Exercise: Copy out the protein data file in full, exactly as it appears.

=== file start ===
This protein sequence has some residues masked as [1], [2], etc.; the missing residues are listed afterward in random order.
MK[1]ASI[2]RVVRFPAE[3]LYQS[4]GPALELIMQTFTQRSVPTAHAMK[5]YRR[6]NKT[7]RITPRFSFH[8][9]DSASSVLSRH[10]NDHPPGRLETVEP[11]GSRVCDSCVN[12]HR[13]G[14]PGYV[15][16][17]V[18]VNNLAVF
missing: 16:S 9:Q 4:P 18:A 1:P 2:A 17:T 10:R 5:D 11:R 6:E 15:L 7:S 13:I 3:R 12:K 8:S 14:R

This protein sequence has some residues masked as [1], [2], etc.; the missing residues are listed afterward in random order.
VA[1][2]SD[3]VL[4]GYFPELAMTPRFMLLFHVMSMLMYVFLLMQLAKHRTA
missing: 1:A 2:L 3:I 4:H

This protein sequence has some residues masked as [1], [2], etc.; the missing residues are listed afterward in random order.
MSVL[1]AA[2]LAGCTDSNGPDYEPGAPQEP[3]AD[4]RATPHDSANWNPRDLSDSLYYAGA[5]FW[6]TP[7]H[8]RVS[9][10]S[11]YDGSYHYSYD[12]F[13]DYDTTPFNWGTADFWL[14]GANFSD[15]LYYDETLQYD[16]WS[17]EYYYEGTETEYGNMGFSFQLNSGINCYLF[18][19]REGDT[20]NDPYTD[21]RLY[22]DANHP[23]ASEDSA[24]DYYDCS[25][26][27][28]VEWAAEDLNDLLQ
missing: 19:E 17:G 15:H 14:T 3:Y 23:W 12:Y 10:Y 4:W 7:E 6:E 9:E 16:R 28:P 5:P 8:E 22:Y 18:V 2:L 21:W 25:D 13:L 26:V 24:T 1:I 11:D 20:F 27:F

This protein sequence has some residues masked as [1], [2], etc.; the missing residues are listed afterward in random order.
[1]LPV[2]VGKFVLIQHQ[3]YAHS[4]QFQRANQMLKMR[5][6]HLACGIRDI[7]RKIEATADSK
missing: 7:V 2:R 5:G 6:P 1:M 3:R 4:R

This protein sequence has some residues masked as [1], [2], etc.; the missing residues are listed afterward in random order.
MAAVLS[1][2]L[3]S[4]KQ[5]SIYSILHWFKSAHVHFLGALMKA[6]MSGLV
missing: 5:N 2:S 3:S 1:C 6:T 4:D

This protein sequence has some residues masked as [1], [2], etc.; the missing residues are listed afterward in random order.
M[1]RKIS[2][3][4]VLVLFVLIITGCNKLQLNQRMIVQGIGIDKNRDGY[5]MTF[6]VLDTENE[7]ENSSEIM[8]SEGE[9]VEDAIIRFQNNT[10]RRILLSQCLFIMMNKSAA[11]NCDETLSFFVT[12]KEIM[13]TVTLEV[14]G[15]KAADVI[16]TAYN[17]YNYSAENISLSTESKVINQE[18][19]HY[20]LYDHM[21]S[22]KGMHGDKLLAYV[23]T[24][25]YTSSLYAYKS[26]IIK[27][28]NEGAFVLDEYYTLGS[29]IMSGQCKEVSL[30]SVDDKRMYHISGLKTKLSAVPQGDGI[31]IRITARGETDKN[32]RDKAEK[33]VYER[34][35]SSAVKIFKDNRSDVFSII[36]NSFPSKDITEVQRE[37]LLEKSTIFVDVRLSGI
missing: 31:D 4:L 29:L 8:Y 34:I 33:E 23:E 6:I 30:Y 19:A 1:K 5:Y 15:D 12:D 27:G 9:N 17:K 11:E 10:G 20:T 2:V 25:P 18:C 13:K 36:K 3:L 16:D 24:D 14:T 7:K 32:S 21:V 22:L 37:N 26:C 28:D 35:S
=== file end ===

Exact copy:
This protein sequence has some residues masked as [1], [2], etc.; the missing residues are listed afterward in random order.
MK[1]ASI[2]RVVRFPAE[3]LYQS[4]GPALELIMQTFTQRSVPTAHAMK[5]YRR[6]NKT[7]RITPRFSFH[8][9]DSASSVLSRH[10]NDHPPGRLETVEP[11]GSRVCDSCVN[12]HR[13]G[14]PGYV[15][16][17]V[18]VNNLAVF
missing: 16:S 9:Q 4:P 18:A 1:P 2:A 17:T 10:R 5:D 11:R 6:E 15:L 7:S 13:I 3:R 12:K 8:S 14:R

This protein sequence has some residues masked as [1], [2], etc.; the missing residues are listed afterward in random order.
VA[1][2]SD[3]VL[4]GYFPELAMTPRFMLLFHVMSMLMYVFLLMQLAKHRTA
missing: 1:A 2:L 3:I 4:H

This protein sequence has some residues masked as [1], [2], etc.; the missing residues are listed afterward in random order.
MSVL[1]AA[2]LAGCTDSNGPDYEPGAPQEP[3]AD[4]RATPHDSANWNPRDLSDSLYYAGA[5]FW[6]TP[7]H[8]RVS[9][10]S[11]YDGSYHYSYD[12]F[13]DYDTTPFNWGTADFWL[14]GANFSD[15]LYYDETLQYD[16]WS[17]EYYYEGTETEYGNMGFSFQLNSGINCYLF[18][19]REGDT[20]NDPYTD[21]RLY[22]DANHP[23]ASEDSA[24]DYYDCS[25][26][27][28]VEWAAEDLNDLLQ
missing: 19:E 17:G 15:H 14:T 3:Y 23:W 12:Y 10:Y 4:W 7:E 6:E 9:E 16:R 28:P 5:P 8:E 22:Y 18:V 2:L 21:W 25:D 13:L 26:V 24:T 1:I 11:D 20:F 27:F

This protein sequence has some residues masked as [1], [2], etc.; the missing residues are listed afterward in random order.
[1]LPV[2]VGKFVLIQHQ[3]YAHS[4]QFQRANQMLKMR[5][6]HLACGIRDI[7]RKIEATADSK
missing: 7:V 2:R 5:G 6:P 1:M 3:R 4:R

This protein sequence has some residues masked as [1], [2], etc.; the missing residues are listed afterward in random order.
MAAVLS[1][2]L[3]S[4]KQ[5]SIYSILHWFKSAHVHFLGALMKA[6]MSGLV
missing: 5:N 2:S 3:S 1:C 6:T 4:D

This protein sequence has some residues masked as [1], [2], etc.; the missing residues are listed afterward in random order.
M[1]RKIS[2][3][4]VLVLFVLIITGCNKLQLNQRMIVQGIGIDKNRDGY[5]MTF[6]VLDTENE[7]ENSSEIM[8]SEGE[9]VEDAIIRFQNNT[10]RRILLSQCLFIMMNKSAA[11]NCDETLSFFVT[12]KEIM[13]TVTLEV[14]G[15]KAADVI[16]TAYN[17]YNYSAENISLSTESKVINQE[18][19]HY[20]LYDHM[21]S[22]KGMHGDKLLAYV[23]T[24][25]YTSSLYAYKS[26]IIK[27][28]NEGAFVLDEYYTLGS[29]IMSGQCKEVSL[30]SVDDKRMYHISGLKTKLSAVPQGDGI[31]IRITARGETDKN[32]RDKAEK[33]VYER[34][35]SSAVKIFKDNRSDVFSII[36]NSFPSKDITEVQRE[37]LLEKSTIFVDVRLSGI
missing: 31:D 4:L 29:L 8:Y 34:I 33:E 23:E 6:I 30:Y 19:A 1:K 5:Y 15:D 12:D 27:G 9:N 17:K 11:E 10:G 20:T 2:V 25:P 18:C 13:K 36:K 3:L 16:D 24:D 14:T 7:K 32:S 21:V 22:L 37:N 26:C 28:D 35:S